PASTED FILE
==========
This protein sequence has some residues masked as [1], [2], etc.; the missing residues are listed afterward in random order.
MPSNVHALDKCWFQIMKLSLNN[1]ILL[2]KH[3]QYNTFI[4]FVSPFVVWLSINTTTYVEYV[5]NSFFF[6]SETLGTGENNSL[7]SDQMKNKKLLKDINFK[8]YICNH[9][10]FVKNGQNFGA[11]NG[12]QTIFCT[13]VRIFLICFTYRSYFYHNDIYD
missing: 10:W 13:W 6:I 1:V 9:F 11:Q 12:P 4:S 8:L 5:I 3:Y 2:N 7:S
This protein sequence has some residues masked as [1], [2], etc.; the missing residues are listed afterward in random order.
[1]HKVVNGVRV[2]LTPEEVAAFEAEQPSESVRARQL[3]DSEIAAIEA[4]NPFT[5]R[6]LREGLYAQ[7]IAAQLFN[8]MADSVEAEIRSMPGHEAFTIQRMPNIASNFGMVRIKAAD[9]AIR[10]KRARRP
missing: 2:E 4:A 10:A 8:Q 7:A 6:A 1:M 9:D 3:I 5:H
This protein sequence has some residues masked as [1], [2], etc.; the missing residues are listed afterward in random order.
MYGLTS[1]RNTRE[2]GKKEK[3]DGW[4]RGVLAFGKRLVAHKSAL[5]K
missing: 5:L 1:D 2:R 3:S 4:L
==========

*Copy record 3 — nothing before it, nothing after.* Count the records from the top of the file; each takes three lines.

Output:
This protein sequence has some residues masked as [1], [2], etc.; the missing residues are listed afterward in random order.
MYGLTS[1]RNTRE[2]GKKEK[3]DGW[4]RGVLAFGKRLVAHKSAL[5]K
missing: 5:L 1:D 2:R 3:S 4:L